The Government should exercise “caution” in extending the free schoolbook scheme to secondary schools, the National Association of Principals and Deputies has said.
Today, figures released by Barnardos revealed that a quarter of parents have taken out a loan in order to cover back-to-school costs this year.
On average, a parent spends €972 on a child entering their first year of secondary school – and half of parents say things have become more difficult because of the cost-of-living crisis.
Barnardos has urged the Government to tackle the problem by making schoolbooks free.
On The Pat Kenny Show, however, National Association of Principals and Deputies (NAPD) Director Paul Clones said it is a “good idea” in principle but he has concerns about how it would work in practice.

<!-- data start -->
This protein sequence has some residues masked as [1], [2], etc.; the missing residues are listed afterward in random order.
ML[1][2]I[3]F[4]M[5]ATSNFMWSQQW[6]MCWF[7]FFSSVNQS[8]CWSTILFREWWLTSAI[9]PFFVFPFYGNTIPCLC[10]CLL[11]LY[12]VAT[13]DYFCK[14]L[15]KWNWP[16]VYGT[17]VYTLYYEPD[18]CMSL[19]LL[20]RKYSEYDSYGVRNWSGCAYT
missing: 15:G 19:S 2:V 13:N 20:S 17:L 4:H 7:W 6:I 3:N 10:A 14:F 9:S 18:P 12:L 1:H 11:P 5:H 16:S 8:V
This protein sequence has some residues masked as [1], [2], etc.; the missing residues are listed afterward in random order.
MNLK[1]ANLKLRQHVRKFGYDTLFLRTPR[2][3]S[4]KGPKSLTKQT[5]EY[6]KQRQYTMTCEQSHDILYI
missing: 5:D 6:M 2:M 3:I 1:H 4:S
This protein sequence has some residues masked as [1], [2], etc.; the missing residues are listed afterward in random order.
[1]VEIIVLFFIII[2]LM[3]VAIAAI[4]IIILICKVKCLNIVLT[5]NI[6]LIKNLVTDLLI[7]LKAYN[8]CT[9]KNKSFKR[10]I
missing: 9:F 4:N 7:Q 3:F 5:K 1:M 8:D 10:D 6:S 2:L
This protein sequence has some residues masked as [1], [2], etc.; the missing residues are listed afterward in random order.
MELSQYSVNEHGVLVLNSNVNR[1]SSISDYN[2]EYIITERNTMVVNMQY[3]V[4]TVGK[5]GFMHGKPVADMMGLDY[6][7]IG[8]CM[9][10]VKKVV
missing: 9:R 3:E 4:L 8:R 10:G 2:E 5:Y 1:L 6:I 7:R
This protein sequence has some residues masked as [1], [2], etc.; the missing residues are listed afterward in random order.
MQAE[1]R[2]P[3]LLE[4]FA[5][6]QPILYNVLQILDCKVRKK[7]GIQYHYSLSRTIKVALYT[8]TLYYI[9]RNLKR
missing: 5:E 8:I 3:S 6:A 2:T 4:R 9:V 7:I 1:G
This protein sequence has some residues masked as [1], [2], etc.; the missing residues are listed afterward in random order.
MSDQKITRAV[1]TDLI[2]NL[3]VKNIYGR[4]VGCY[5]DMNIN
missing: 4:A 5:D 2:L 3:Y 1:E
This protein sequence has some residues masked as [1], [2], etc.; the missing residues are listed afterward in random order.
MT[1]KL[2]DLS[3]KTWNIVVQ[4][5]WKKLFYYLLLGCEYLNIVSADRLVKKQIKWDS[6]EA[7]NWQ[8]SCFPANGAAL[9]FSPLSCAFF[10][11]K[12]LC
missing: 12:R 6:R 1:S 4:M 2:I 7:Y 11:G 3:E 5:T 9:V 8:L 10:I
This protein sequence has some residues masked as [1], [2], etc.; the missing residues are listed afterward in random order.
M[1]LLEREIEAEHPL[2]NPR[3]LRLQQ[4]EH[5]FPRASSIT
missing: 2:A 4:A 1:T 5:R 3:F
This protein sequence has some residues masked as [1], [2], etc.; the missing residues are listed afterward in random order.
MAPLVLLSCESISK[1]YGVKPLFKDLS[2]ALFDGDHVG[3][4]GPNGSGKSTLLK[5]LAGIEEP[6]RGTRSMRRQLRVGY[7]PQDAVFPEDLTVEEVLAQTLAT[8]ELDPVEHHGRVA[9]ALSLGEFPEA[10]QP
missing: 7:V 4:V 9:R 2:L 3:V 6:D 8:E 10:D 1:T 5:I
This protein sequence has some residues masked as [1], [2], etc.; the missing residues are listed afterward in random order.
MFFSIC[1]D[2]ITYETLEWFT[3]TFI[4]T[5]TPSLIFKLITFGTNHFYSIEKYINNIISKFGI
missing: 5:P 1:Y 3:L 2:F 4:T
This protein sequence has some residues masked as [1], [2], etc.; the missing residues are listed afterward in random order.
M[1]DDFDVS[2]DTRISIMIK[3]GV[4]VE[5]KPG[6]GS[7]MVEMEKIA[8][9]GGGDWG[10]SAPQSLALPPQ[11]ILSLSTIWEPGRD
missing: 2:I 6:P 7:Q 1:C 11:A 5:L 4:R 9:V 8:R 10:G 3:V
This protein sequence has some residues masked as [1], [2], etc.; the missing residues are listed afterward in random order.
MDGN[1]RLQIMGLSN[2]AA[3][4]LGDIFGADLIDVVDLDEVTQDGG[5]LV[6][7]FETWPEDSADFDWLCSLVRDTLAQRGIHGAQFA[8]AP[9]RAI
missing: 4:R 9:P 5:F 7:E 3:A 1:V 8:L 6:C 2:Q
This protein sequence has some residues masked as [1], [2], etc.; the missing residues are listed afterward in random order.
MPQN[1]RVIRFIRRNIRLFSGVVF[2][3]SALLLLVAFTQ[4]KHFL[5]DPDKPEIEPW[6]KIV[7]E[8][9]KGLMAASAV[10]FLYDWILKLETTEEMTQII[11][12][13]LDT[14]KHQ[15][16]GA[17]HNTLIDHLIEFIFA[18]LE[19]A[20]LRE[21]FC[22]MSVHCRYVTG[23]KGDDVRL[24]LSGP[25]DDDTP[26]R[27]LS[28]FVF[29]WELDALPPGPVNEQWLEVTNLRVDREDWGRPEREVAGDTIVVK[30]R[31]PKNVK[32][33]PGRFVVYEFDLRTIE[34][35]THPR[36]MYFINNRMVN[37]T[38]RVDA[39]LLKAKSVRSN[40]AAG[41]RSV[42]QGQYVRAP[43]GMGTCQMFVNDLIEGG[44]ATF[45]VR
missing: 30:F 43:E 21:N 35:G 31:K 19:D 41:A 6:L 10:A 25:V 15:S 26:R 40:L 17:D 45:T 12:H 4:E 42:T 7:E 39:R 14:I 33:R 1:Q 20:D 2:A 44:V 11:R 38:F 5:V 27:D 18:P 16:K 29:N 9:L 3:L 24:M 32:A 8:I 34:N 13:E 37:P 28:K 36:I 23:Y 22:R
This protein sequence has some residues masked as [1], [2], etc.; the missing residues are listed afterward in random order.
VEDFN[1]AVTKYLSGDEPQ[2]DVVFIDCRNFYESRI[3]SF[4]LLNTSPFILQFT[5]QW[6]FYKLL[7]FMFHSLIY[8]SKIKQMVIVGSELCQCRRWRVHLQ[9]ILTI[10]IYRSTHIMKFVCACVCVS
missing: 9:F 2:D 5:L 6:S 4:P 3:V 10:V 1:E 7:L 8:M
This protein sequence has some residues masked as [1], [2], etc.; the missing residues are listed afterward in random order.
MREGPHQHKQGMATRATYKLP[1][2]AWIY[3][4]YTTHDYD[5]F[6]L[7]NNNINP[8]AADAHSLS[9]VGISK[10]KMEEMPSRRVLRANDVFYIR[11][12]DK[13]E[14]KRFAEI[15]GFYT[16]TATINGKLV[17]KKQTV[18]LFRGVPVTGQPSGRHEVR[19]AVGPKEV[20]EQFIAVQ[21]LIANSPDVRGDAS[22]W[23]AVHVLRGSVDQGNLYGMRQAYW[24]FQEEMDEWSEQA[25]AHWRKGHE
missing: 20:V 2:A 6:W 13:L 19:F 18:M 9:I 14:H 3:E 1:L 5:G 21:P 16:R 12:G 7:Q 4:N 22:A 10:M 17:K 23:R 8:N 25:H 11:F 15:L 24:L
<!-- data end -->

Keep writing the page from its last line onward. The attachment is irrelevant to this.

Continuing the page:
“Firstly, it’s just a word of caution about universal supports,” he said.
“A number of people can afford the schoolbooks and the diverting of funds to a universal support can sometimes mean funds are diverted away from those that really need it.
“So, that’s something that needs to be explored - just a word of caution.”
Mr Clones said Irish secondary schools would struggle to introduce a free book scheme – even though they are standard in most European countries.
“Schools are not equipped at this point to administer that,” he said.
“A 1,000 pupil school, each student on average [with] eight books, that’s 8,000 copies, taster programmes.
“It’s more complicated at post-primary than it is at primary.”
In March, the Government announced school books for children in primary schools would be made free for the first time.
Schools will be given €96 to spend per pupil and Minister for Education Norma Foley said €50 million scheme would ease the financial burden on families.
The Department of Education is currently in discussion with the Department of Public Expenditure about whether the scheme can be extended to secondary schools next year.
Main image: Schoolgirls sitting in front of their exercise books. Photo: Marijan Murat/dpa